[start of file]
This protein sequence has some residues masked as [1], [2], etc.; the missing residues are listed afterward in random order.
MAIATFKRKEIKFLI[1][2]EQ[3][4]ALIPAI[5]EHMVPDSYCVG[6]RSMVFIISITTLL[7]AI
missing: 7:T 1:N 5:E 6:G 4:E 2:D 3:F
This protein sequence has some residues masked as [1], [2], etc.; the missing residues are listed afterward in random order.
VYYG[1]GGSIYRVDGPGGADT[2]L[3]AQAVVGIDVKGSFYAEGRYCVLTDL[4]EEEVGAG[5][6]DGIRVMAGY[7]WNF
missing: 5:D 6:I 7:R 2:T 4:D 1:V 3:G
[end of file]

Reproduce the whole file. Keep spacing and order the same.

This protein sequence has some residues masked as [1], [2], etc.; the missing residues are listed afterward in random order.
MAIATFKRKEIKFLI[1][2]EQ[3][4]ALIPAI[5]EHMVPDSYCVG[6]RSMVFIISITTLL[7]AI
missing: 7:T 1:N 5:E 6:G 4:E 2:D 3:F
This protein sequence has some residues masked as [1], [2], etc.; the missing residues are listed afterward in random order.
VYYG[1]GGSIYRVDGPGGADT[2]L[3]AQAVVGIDVKGSFYAEGRYCVLTDL[4]EEEVGAG[5][6]DGIRVMAGY[7]WNF
missing: 5:D 6:I 7:R 2:T 4:D 1:V 3:G